Fallen trees find new life on campus


Rhonda Martin, campus landscape architect, stands with a selection of wood preserved by the TreeCycle program, which uses trees from campus for furniture and other items. Photo by Christopher Gannon.

Depending on the year, Iowa State annually removes or loses as many as three dozen large trees. Either in small shards or striking slabs, nearly all that wood returns to campus.

Most downed trees, along with trimmed branches and brush, are chipped for use in campus planting beds. About 25 large trees per year end up in the chipper, enough to supply most of Iowa State's mulching needs, said Rhonda Martin, a campus landscape architect with facilities planning and management (FPM).

But a select few find new life through FPM's TreeCycle program.

The initiative to find the best use for impressive but fallen Iowa State trees began after a tornado on Sept. 8, 2005, knocked down about 70 campus trees, including the state's largest scarlet oak.

Chris Martin, an art and visual culture professor, said when the massive old oak fell, he had already been asked to design and build furniture for the Christian Petersen Art Museum as part of the Morrill Hall renovation. Separately, FPM staff asked Martin if he'd be interested in using the toppled champion tree in a project.

"I kind of ho-hummed about it because I'm not a big red oak fan, to be honest," said Martin, who teaches the university's furniture-making courses.

But he eventually realized he could combine the requests. His students helped design benches and other furniture to outfit the museum space. Graduates in 2006 designated their class gift for the museum pieces and funding to make reclaimed wood available for student projects, giving birth to the TreeCycle program.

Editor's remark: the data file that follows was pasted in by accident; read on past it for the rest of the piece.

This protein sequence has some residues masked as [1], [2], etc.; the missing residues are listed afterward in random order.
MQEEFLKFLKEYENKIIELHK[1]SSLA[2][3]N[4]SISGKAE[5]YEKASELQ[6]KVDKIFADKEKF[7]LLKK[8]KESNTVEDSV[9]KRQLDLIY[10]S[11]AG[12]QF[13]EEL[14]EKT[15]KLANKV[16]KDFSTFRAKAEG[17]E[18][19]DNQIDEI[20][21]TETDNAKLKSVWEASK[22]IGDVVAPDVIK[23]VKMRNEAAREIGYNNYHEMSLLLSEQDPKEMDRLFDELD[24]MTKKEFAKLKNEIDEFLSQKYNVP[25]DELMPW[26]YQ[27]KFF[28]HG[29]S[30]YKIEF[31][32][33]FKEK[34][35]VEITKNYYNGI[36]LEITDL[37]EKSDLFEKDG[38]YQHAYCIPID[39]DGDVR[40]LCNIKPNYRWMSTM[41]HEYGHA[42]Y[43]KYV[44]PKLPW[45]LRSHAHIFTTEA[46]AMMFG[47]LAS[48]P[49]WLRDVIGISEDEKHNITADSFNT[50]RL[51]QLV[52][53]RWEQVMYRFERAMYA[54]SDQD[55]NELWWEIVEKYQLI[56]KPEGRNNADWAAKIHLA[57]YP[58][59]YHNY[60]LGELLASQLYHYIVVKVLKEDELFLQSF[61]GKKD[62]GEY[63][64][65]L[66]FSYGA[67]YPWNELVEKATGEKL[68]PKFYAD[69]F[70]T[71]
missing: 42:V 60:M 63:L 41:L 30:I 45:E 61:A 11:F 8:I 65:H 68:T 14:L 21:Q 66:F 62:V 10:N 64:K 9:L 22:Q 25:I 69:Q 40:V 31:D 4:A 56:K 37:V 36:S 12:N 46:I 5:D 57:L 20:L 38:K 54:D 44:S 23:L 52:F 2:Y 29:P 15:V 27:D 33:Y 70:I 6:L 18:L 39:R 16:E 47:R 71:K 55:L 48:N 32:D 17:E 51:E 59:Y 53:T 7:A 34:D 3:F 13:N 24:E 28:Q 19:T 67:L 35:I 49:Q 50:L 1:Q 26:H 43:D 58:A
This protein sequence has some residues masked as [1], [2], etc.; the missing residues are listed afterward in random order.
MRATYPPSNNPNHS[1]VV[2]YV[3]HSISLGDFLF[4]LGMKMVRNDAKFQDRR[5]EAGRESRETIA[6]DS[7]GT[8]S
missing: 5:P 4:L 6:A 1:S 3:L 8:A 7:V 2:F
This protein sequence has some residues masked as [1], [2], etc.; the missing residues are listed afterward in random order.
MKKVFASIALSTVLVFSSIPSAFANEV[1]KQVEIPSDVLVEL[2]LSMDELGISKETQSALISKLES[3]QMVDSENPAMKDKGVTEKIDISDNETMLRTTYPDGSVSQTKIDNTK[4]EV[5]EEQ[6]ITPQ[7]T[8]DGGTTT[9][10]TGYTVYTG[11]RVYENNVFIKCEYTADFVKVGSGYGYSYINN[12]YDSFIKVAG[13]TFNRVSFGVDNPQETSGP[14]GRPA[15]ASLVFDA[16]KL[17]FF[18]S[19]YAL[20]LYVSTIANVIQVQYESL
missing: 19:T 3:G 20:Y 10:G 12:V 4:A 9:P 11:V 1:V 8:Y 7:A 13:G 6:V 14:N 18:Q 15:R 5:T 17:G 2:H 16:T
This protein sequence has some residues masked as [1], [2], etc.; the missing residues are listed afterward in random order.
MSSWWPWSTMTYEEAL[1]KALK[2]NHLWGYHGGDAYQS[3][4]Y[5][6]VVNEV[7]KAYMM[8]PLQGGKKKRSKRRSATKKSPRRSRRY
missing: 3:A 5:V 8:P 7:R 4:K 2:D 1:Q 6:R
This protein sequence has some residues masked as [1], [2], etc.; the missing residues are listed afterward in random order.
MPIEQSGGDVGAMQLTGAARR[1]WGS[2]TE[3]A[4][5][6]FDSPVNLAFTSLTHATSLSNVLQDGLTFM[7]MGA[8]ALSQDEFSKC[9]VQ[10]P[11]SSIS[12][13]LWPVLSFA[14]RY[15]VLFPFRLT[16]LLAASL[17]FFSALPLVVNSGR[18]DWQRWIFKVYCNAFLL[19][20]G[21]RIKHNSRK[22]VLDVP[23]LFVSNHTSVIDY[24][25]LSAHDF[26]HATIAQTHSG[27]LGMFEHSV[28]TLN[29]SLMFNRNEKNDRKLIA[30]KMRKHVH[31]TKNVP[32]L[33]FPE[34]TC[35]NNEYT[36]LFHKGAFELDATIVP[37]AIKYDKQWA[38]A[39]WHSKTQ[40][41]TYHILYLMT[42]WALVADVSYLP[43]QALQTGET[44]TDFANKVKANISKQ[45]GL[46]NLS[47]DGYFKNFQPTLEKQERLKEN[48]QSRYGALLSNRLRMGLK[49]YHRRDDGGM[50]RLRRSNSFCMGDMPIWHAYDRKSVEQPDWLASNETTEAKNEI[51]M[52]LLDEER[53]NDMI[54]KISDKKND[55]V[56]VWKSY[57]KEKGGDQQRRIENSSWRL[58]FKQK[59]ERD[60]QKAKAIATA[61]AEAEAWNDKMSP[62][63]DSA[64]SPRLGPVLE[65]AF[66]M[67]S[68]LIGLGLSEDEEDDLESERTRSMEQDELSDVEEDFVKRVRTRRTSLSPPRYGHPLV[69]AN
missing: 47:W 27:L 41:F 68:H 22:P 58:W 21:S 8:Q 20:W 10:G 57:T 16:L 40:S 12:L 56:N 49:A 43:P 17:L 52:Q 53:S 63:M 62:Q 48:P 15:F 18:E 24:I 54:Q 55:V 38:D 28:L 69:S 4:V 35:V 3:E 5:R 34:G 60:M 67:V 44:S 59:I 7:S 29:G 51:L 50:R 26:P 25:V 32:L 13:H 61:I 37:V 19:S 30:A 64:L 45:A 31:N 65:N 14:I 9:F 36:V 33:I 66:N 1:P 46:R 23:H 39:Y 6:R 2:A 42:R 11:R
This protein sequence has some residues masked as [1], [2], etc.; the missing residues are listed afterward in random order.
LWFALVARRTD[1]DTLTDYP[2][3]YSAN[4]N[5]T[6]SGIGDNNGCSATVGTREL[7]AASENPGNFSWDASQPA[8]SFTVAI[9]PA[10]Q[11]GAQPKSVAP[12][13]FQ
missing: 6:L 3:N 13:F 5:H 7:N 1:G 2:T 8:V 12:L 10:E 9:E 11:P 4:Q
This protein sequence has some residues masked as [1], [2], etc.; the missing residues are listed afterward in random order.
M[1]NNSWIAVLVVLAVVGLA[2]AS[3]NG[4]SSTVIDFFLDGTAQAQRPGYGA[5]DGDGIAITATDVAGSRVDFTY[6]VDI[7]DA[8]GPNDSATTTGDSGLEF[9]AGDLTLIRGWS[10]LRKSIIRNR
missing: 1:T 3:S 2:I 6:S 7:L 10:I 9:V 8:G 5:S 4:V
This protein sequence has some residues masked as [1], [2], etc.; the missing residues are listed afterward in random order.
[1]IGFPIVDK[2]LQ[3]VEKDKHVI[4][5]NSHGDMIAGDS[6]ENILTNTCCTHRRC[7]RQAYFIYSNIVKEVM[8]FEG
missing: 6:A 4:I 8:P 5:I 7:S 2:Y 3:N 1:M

Making the cut

Now, more than 450 pieces made from Iowa State trees are sprinkled across campus, Rhonda Martin said. Recent additions include walnut counters in the Friley Windows dining center, an accent wall in Geoffroy Hall, and benches to honor the recent retirements of former FPM director Dave Miller and senior vice president Warren Madden. 

Because FPM is choosy about which trees get selected for TreeCycle, the production potential is limited. It wouldn't work for flooring or furnishing an entire building.

"There's no mass quantities of anything," she said.

Trees sawed into planks and stored in a campus barn for TreeCycle purposes must be wide and long, without hollow spots, she said. Suitable specimens of hard maples, walnuts and oaks are always pardoned from the chipper, but others species like pine and ash are borderline, she said.

The planks retain raw edges and are up to 3 inches thick. They're available for campus projects and students taking certain classes. Chris Martin's furniture students have used TreeCycle wood for their projects in two recent semesters and likely will again this spring, he said.

"There are students who get excited about the idea that it's from campus," he said. "Sustainability is on a lot of their minds."

Users of on-campus TreeCycle pieces receive specific information about the wood's origin, an appreciated touch, Rhonda Martin said.

"People want to know where the tree went down," she said. "The more I can give them, the more they're excited about that."

The wood also has been used for keepsakes sold by the ISU Alumni Association, with state prison inmates building designs created by Martin's students, he said.

Scarce opportunities

About 15,000 board feet of TreeCycle wood is in storage, Rhonda Martin said. The planks can't be sold directly to the public, but FPM does release boards -- sometimes upon special request -- for purchase through ISU Surplus sales. Oddly sized chunks sometimes end up in the free wood pile east of Haber Road between the railroad tracks and coal pile, she said.  

Chris Martin would like usage of TreeCycle wood to expand, noting that there's even a few planks of the original scarlet oak still in storage. (They're reserved for special projects, Rhonda Martin said.)

"I don't know if people have taken advantage of it as much as they could," he said.

But it's a challenge to work the wood into projects, Rhonda Martin said, because of the same quality that makes them valuable -- their individuality.

"The wood that goes into the barn is very unique. It's one tree. And then it's one other tree," she said.